g. a third flexible spring means attached between said first spring means and said eccentric drive devices.
The device of the present invention relates in general to a vibratory apparatus and more particularly to a vibratory apparatus in the form of a jogging device for jogging sheets of paper or the like into an aligned stack.
In general, the jogger of the present invention may be used in combination with any suitable source of sheet material supply and it finds special utility in the field of stacking paper as received from such devices as web cutters or printing presses and the like.
With the web cutters and sheeters disclosed in some of the prior art, the cut sheets were not stacked directly onto a shipping skid, but were cut to oversized dimensions and later guillotine trimmed to the desired size. This method was necessary because the web cutters were not capable of making precise cuts and because the sheets were generally finally stacked on shipping skids, which were larger all around than the sheets, to prevent damage from the stack binding operation. However, along with the development of new high speed precision sheeters, particularly those disclosed in applicant's prior U.S. Pat. No. 3,203,326; 3,222,964; 3,272,044 and 3,363,520, including other related patents, it became obvious that the need was great for a jogging device for stacking machine finished paper directly onto its shipping skid.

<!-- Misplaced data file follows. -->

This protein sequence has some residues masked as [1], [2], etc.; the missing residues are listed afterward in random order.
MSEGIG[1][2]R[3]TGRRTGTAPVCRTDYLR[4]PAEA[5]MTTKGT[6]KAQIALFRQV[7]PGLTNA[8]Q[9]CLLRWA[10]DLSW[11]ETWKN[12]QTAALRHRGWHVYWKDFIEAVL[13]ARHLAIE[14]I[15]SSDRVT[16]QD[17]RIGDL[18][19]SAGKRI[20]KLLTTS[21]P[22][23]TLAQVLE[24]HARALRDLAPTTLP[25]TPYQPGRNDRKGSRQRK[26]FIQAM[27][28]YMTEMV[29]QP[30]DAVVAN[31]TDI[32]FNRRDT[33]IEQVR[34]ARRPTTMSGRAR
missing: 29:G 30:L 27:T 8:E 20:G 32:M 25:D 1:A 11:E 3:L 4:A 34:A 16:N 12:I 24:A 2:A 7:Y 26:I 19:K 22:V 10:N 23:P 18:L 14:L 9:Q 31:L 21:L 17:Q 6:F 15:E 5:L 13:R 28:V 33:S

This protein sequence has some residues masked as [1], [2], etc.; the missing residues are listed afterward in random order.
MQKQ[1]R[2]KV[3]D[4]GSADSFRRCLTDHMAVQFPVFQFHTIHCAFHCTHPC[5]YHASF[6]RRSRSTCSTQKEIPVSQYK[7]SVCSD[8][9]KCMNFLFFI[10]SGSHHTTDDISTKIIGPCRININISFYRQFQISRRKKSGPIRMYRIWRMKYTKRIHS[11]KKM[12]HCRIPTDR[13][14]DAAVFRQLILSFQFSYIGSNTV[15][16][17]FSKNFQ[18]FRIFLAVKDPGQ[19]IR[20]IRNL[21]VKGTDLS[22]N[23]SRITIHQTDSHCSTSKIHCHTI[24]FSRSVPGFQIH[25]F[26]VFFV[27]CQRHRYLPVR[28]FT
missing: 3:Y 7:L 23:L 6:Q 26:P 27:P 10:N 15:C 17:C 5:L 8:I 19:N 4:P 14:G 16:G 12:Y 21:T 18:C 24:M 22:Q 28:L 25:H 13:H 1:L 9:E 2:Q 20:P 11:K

While investigating the need for a useful jogging device, the applicant herein developed the high speed jogger disclosed in U.S. Pat. No. 3,062,539. The jogger of that invention gave the necessary precision for jogging, but it was use-limited since it was not adaptable for starting the stack of cut sheets on their own shipping skid. To overcome some of the problems inherent in the use of the jogger of U.S. Pat. No. 3,062,539, the applicant herein later on developed the floating jogger device disclosed in U.S. Pat. No. 3,733,070. However, that jogger also proved to be not completely successful since its pivoted paddle was not able to give good jogging action for the first few sheets coming onto the skid. Accordingly, the jogger of the present invention was developed to overcome the slight disadvantages of the previously described joggers while retaining all of their desirable features.
This invention relates to a vibratory apparatus for bringing the edges of sheets of paper or the like in a stack into an aligned condition. More particularly, the present invention provides for a mechanical jogger which quickly aligns sheets of paper as received on a stack into registry with the edges of the stack.